This is the second of two accounts of thinktank evaluations of the war in Afghanistan. The first was a report from the Brookings Institution on Tuesday. Today, the Heritage Foundation.
The highlight of Thursday's event at the Heritage Foundation was analyst Marvin Weinbaum's scathing review of the Afghan elections. Weinbaum, who served as a member of Barack Obama's advisory task force on Afghanistan, is a former analyst for the State Department's Bureau of Intelligence and Research (INR). His report on the election, where he served as an observer during the vote, contrasted sharply with the happy talk from the administration and from official and semi-official Afghan agencies who presented the vote as an inspiring exercise in democracy.
Weinbaum warned that the election was so grievously flawed that it may serve to further de-legitimize the regime of President Karzai. Turnout was abysmally low, with only about one-third of Afghans going to the polls, and in some districts -- especially in the Pashtun-dominated south -- perhaps between 5 and 15 percent of people voted, he said. On top of that, Weinbaum said, there is evidence of widespread fraud, and virtually all of the main opposition candidates are charging that the election was rigged. More than a thousand specific complaints have been lodged already, he said, adding that he himself saw properly marked ballots for opposition candidates that had been destroyed and left scattered along a roadside. He suggested that it's likely that evidence of fraud and vote-rigging will emerge in the coming weeks, helping to convince Afghans that the election was illegitimate.
On election day, Weinbaum noted, there were hundreds of violent attacks on polling places across the country, yet most of them went unreported because the Afghan government had insisted that the media ignore them. Observers, like himself, observed the vote almost entirely in relatively secure areas, whereas problems occurred elsewhere. He suggested that large-scale stuffing of ballot boxes and manipulation of the tallying of votes occurred.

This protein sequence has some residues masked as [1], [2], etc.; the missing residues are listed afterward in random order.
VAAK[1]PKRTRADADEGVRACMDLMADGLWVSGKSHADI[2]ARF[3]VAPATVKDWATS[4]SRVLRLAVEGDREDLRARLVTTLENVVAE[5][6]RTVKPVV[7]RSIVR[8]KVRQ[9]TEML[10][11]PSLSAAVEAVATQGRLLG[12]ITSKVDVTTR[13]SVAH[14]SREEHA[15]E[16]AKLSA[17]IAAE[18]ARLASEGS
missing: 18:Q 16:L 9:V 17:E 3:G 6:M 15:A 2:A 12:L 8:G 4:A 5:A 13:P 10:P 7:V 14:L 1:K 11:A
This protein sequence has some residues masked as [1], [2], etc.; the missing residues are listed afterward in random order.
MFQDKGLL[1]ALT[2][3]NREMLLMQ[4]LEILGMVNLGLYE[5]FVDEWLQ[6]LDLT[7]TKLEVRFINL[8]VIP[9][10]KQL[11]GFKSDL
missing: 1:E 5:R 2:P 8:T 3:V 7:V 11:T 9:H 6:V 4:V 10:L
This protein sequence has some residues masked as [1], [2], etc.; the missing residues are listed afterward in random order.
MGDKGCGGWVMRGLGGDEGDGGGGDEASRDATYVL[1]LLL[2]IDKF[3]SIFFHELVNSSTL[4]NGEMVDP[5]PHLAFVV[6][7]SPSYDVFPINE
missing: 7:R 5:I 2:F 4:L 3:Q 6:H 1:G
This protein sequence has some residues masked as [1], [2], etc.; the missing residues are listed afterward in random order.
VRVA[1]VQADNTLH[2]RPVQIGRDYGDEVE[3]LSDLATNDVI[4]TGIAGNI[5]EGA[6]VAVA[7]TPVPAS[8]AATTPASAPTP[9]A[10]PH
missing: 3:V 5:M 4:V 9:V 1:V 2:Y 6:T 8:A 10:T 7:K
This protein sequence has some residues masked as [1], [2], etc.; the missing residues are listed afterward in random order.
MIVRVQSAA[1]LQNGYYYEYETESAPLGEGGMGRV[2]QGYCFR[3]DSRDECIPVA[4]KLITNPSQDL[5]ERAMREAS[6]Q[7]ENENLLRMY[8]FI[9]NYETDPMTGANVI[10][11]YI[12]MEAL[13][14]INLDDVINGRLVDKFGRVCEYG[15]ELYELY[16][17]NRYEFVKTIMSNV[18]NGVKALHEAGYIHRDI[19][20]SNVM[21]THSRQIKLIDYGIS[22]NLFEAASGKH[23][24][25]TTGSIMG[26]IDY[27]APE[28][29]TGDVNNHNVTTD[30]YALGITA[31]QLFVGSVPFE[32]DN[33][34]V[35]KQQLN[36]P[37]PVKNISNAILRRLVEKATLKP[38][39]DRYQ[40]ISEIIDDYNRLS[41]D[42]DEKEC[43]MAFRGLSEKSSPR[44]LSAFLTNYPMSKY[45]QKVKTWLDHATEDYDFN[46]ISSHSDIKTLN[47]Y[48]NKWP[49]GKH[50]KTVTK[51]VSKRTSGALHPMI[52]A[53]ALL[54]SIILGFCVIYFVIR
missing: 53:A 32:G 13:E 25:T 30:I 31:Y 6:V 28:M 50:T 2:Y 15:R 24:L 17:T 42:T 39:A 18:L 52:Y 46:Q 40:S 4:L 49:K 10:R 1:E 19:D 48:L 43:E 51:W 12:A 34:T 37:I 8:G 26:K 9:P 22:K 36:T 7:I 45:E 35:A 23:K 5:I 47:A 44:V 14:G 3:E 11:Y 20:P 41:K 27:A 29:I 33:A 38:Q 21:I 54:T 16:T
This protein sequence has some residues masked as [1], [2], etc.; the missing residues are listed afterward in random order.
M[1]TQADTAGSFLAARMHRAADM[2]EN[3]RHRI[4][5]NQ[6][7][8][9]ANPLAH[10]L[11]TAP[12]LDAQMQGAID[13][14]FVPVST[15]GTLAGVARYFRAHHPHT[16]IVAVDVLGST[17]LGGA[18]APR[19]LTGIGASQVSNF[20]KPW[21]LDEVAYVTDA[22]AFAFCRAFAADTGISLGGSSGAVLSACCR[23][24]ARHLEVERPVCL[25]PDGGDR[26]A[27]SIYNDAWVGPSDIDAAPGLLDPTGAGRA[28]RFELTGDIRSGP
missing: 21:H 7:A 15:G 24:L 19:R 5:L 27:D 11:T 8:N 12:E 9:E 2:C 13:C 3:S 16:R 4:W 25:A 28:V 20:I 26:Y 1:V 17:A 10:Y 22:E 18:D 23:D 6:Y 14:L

As a result, he said, "Our entire strategy may be at stake here." Asked Weinbaum: "How can we expect to partner with a government de-legitimized by the very process by which it came to power?" He zinged the Obama administration for having lauded the electoral process, a wrong-headed judgment that will only embarrass the White House when the full details of the rigged nature of the election emerge.
A key point of the Heritage Foundation presenters, including Weinbaum, is that it is critical for the White House to shore up declining political support for the war -- which is already opposed by a majority of Americans, who've told pollsters the war isn't worth fighting. So the White House is caught between two bad options: if it continues to gloss over problems like the fraudulent election, it will develop a Vietnam-like credibility gap as the truth becomes clear. But if Obama tells the truth, an American public already soured on a hopeless war against a vaguely defined enemy ten thousand miles away, with rising US casualties and the prospect of spending hundreds of billions of dollars, is very likely to decide that it's long past time to get out.
The four panelists at the event -- Weinbaum, General David Barno, Lisa Curtis, and David Isby -- all agreed that getting out of Afghanistan would be a first-order catastrophe, but they didn't prove it to me. In fact, it's a difficult case to make. Their argument was: if we leave, the Taliban, Al Qaeda, and their jihadist allies will gain influence across the region, from Afghanistan and Pakistan to central Asia and the Persian Gulf. Again, as in Vietnam, all the panelists seemed content to make Vietnam-era, domino-theory arguments that the entirety of the Muslim world is at stake. To me, that's a patently absurd argument.